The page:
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Could a very accomplished witch/wizard cast any number of spells or charms to give a muggle some amount of magical powers? Could it be even theoretically possible?

  • 3
    I imagine it would be similar to charming an inanimate object - over time the charm would wear off. – Robotnik Mar 11 '14 at 4:02
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    It seems unlikely; if it were possible, every Squib would attempt to avail him/herself of it. That being said, they do have some 'magical' characteristics, but your question is about muggles, not squibs. A muggle being levitated would appear magic, but it would be coming from the casting wizard. The same for transformations (Dudley's tail, for example.) To clarify, I think you are asking if magic could be imbued into a muggle, causing them to forever after have some magical ability, like magnetizing a piece of steel. – K-H-W Mar 11 '14 at 4:40
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    not possible.because wizards are born, not made in hogwarts – akhila Mar 11 '14 at 5:22
  • Don't think it is possible do to the fact your born with the ability to perform magic, not made to perform magic. – Izumi-reiLuLu Mar 11 '14 at 7:57
  • Only if you have the lost book of Fuaran – DVK-on-Ahch-To Mar 11 '14 at 20:26
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TL;DR version: The magical gene is passed on from generation to generation; in purebloods it will always be passed on in full or as a Squib; if it is produced in a Squib, then that Squib's great-great-great x4 grandchildren will randomly get the magical gene. As a result, even Muggleborns are distantly related to Purebloods.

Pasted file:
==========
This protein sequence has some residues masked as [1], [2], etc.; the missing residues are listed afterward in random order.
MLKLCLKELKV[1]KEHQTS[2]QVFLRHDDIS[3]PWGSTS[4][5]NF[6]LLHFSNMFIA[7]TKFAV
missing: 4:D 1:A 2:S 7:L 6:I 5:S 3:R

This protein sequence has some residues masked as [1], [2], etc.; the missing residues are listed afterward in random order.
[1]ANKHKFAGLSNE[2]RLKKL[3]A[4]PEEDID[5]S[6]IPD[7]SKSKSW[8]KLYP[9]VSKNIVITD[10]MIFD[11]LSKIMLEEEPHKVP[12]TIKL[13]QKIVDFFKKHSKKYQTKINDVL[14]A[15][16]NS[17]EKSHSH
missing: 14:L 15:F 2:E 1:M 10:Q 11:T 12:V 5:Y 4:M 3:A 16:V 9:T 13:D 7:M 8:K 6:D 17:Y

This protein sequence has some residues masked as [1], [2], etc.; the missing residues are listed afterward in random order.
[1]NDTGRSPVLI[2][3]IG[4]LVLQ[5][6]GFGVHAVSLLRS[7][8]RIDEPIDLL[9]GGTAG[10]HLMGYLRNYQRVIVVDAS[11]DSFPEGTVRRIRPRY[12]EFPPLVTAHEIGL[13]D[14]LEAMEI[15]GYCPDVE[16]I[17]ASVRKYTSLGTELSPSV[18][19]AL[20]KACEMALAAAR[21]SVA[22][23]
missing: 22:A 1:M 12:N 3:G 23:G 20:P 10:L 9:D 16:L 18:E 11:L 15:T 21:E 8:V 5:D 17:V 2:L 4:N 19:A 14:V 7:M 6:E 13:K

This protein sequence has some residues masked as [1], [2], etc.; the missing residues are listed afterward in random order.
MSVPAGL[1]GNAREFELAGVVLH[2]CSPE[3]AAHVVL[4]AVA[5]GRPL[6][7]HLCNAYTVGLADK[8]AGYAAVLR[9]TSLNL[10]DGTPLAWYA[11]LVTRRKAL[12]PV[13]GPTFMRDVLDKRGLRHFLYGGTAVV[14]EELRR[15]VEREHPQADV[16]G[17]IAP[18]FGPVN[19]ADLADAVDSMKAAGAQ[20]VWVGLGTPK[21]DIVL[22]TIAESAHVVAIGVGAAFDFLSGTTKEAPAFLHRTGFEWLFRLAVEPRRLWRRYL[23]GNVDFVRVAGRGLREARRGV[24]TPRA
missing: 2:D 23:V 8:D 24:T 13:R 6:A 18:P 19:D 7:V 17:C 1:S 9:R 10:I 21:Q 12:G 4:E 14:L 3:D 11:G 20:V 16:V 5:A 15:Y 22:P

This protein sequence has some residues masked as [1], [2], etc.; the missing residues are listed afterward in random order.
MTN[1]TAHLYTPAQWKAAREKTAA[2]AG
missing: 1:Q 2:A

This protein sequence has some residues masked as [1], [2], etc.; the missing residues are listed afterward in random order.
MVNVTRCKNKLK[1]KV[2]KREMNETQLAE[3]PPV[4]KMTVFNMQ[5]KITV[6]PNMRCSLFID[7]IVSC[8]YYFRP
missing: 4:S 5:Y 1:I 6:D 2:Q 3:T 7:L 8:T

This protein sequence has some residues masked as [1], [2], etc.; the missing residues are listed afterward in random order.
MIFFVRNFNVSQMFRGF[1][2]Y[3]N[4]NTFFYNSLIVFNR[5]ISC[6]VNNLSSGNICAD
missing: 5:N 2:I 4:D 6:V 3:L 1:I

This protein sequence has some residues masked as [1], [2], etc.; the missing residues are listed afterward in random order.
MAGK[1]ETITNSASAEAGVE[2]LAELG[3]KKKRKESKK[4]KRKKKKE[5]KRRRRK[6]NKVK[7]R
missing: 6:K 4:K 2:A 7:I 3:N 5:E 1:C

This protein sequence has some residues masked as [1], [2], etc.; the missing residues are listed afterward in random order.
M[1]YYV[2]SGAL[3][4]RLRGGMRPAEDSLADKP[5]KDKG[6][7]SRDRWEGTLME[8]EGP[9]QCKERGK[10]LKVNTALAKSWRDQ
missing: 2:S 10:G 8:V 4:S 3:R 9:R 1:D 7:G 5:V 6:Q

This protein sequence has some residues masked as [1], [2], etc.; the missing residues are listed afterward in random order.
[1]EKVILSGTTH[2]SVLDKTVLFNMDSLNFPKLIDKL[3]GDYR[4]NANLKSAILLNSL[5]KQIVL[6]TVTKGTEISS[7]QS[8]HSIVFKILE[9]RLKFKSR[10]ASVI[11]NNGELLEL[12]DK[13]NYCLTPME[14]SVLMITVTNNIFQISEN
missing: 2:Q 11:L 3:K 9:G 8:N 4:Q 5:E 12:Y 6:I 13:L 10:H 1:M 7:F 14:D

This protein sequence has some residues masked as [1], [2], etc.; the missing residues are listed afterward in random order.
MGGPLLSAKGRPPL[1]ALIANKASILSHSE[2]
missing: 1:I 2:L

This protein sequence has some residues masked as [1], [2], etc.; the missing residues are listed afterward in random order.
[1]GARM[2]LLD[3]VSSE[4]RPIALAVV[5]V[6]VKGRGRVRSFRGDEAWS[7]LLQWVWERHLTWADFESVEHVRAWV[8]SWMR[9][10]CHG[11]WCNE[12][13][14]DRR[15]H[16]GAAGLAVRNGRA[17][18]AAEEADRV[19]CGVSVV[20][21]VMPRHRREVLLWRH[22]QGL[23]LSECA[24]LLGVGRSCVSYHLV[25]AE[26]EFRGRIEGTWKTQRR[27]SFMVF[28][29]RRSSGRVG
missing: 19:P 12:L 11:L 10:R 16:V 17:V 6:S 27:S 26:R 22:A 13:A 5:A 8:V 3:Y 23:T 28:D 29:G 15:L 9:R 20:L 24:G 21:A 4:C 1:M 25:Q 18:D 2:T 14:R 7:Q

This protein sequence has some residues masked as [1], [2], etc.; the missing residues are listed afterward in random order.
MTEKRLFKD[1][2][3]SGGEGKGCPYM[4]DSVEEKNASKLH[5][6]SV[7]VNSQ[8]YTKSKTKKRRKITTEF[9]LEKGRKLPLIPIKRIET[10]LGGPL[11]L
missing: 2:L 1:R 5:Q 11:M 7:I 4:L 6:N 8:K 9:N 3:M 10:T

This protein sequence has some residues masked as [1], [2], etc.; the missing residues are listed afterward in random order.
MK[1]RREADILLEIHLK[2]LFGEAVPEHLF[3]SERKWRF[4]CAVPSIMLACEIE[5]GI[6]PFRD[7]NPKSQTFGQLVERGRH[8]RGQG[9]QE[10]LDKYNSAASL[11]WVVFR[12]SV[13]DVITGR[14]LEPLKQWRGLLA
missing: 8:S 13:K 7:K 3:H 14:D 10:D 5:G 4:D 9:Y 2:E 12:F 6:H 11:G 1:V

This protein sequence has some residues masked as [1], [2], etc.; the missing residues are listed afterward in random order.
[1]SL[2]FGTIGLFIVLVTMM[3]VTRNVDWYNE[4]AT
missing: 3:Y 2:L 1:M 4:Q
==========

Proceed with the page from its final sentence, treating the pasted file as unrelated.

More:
In the Deathly Hallows, it is explicitly stated that magic cannot be transferred or created within a person who was born without the magic 'gene', as it were:

“But how are they supposed to have ‘stolen’ magic?” said Ron. “It’s mental, if you could steal magic there wouldn’t be any Squibs, would there?”

“I know,” said Lupin. “Nevertheless, unless you can prove that you have at least one close Wizarding relative, you are now deemed to have obtained your magical power illegally and must suffer the punishment.”

- Deathly Hallows, The Bribe, page 209 -

Following the rules of genetic inheritance, we can ascertain that this is a likely sequence for the passing of the 'gene' for magic (please note, there is a minor error - Halfblood Traibortina is actually a Muggleborn):

Gene Patterns

  • Where pink is a pureblood wizard (dominant magic gene, for example MM);

  • Where blue box with black text is a Squib carrier (a mutated magical or Squib gene, for example Ss);

  • Where blue box with gray text is a Squib/Muggle (a hidden mutated magical gene) and;

  • Where pink box with gray text is a Muggleborn wizard (with a dominant mutated magical gene, producing SS and;

  • Where white box is a half-blood wizard.

This doesn't line up perfectly (or at all, really) with genetic rules, but we can see that magic recedes and dominates over generations - much like blood types.